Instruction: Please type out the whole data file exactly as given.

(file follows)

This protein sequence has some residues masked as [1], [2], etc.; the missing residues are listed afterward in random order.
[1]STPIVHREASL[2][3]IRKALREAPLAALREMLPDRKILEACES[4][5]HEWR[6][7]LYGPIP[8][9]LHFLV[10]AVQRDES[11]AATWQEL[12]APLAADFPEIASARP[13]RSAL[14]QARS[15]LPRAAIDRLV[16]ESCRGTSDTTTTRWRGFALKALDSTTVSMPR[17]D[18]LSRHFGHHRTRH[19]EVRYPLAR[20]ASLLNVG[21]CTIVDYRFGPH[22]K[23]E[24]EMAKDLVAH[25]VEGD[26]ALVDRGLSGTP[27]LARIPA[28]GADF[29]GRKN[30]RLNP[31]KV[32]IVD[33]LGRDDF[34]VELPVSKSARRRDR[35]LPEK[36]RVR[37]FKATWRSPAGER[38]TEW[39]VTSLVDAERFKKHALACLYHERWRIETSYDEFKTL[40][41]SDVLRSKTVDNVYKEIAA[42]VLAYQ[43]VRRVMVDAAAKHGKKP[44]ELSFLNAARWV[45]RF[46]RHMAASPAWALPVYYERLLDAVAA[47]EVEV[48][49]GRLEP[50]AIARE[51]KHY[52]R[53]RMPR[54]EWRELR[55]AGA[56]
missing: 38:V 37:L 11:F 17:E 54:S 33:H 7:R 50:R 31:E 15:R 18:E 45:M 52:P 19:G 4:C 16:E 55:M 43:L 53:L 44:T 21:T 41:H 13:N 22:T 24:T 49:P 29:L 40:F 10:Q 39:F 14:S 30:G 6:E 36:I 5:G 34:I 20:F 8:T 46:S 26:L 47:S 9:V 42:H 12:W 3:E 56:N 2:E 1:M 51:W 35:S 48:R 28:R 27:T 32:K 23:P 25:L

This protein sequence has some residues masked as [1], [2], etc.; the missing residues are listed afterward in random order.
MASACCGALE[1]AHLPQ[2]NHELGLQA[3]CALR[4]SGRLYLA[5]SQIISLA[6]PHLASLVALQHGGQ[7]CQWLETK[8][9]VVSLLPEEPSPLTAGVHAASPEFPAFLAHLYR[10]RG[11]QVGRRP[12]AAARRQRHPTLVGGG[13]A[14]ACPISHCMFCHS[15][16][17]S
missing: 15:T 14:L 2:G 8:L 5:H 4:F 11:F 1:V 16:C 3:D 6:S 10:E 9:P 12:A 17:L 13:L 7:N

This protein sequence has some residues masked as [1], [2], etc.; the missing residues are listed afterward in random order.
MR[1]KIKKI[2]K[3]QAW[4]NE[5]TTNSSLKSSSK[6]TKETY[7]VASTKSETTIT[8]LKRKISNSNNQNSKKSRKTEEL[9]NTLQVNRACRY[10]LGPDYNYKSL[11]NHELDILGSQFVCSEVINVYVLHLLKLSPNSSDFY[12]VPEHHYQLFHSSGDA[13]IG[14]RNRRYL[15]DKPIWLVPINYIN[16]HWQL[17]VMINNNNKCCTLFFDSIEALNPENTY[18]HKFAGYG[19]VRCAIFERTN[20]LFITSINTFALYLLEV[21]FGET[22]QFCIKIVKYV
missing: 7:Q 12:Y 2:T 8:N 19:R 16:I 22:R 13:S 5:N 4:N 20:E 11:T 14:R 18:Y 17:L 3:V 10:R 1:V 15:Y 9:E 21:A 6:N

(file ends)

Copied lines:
This protein sequence has some residues masked as [1], [2], etc.; the missing residues are listed afterward in random order.
[1]STPIVHREASL[2][3]IRKALREAPLAALREMLPDRKILEACES[4][5]HEWR[6][7]LYGPIP[8][9]LHFLV[10]AVQRDES[11]AATWQEL[12]APLAADFPEIASARP[13]RSAL[14]QARS[15]LPRAAIDRLV[16]ESCRGTSDTTTTRWRGFALKALDSTTVSMPR[17]D[18]LSRHFGHHRTRH[19]EVRYPLAR[20]ASLLNVG[21]CTIVDYRFGPH[22]K[23]E[24]EMAKDLVAH[25]VEGD[26]ALVDRGLSGTP[27]LARIPA[28]GADF[29]GRKN[30]RLNP[31]KV[32]IVD[33]LGRDDF[34]VELPVSKSARRRDR[35]LPEK[36]RVR[37]FKATWRSPAGER[38]TEW[39]VTSLVDAERFKKHALACLYHERWRIETSYDEFKTL[40][41]SDVLRSKTVDNVYKEIAA[42]VLAYQ[43]VRRVMVDAAAKHGKKP[44]ELSFLNAARWV[45]RF[46]RHMAASPAWALPVYYERLLDAVAA[47]EVEV[48][49]GRLEP[50]AIARE[51]KHY[52]R[53]RMPR[54]EWRELR[55]AGA[56]
missing: 38:V 37:L 11:F 17:E 54:S 33:H 7:R 50:R 31:E 15:R 18:E 45:M 52:P 19:G 4:C 16:E 55:M 43:L 53:L 44:T 21:T 41:H 13:N 22:T 24:T 49:P 29:L 40:F 10:Q 39:F 14:S 30:G 6:E 36:I 5:G 34:I 20:F 8:T 46:S 26:L 47:S 9:V 42:H 12:W 3:E 56:N 2:E 1:M 51:W 35:S 48:R 28:R 27:T 32:K 23:P 25:L

This protein sequence has some residues masked as [1], [2], etc.; the missing residues are listed afterward in random order.
MASACCGALE[1]AHLPQ[2]NHELGLQA[3]CALR[4]SGRLYLA[5]SQIISLA[6]PHLASLVALQHGGQ[7]CQWLETK[8][9]VVSLLPEEPSPLTAGVHAASPEFPAFLAHLYR[10]RG[11]QVGRRP[12]AAARRQRHPTLVGGG[13]A[14]ACPISHCMFCHS[15][16][17]S
missing: 15:T 14:L 2:G 8:L 5:H 4:F 11:F 1:V 16:C 3:D 6:S 10:E 9:P 12:A 17:L 13:L 7:N

This protein sequence has some residues masked as [1], [2], etc.; the missing residues are listed afterward in random order.
MR[1]KIKKI[2]K[3]QAW[4]NE[5]TTNSSLKSSSK[6]TKETY[7]VASTKSETTIT[8]LKRKISNSNNQNSKKSRKTEEL[9]NTLQVNRACRY[10]LGPDYNYKSL[11]NHELDILGSQFVCSEVINVYVLHLLKLSPNSSDFY[12]VPEHHYQLFHSSGDA[13]IG[14]RNRRYL[15]DKPIWLVPINYIN[16]HWQL[17]VMINNNNKCCTLFFDSIEALNPENTY[18]HKFAGYG[19]VRCAIFERTN[20]LFITSINTFALYLLEV[21]FGET[22]QFCIKIVKYV
missing: 7:Q 12:Y 2:T 8:N 19:R 16:I 22:R 13:S 5:N 4:N 20:E 11:T 14:R 18:Y 17:L 3:V 10:R 1:V 15:Y 9:E 21:A 6:N